Business performance is often perceived as having no societal impact. It seems to be a strictly financial matter and to concern only its shareholders, and nobody else, and as such is even morally suspect for some. We are happy for the company that has good results, and we may suspect that is at done at the expense of society. Yet, the performance of businesses, and more generally that of organizations, is a major societal issue, an observation made by Peter Drucker, and still relevant today.
Read the rest of the piece on the Global Peter Drucker Forum’s blog here.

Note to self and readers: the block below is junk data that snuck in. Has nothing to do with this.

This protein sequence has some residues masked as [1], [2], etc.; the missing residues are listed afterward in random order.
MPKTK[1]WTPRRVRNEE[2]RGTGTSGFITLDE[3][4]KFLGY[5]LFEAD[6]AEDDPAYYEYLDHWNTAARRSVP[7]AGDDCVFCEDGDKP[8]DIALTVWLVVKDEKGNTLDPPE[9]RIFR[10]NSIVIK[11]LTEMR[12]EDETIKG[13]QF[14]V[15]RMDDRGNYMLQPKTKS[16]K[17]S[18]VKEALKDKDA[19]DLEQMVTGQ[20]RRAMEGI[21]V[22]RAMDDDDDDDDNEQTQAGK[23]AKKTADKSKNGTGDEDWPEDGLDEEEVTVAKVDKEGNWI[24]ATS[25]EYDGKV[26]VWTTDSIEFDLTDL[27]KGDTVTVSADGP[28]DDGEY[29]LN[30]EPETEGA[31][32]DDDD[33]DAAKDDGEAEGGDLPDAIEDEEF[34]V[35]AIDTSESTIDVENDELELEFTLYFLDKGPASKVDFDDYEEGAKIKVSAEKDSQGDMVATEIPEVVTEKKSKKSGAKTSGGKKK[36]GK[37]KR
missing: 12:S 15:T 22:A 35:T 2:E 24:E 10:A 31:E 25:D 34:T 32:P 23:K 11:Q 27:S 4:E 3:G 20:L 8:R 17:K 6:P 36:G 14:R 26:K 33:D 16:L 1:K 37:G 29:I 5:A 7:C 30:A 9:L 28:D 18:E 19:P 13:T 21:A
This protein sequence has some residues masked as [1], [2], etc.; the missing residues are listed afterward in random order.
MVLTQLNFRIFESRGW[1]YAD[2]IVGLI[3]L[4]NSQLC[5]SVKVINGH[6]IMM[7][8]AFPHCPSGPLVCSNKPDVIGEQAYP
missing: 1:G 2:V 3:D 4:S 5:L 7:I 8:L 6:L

Ask anyone with some knowledge of economics about Adam Smith, and they will probably tell you that the great economist is the symbol of unbridled and dehumanized capitalism, with his famous “invisible hand”, which seems to turn us into machines at the mercy of a mechanism that escapes us, and his promotion of selfishness. This is the idea that I myself had for a long time. Yet, this view does not reflect his writings, which instead promoted the market as a living institution governed by ethics. Given Smith’s importance in economic thought, and at a time when the societal role of business and the market is in question, it is important that the debate not be based on a caricature of his thinking.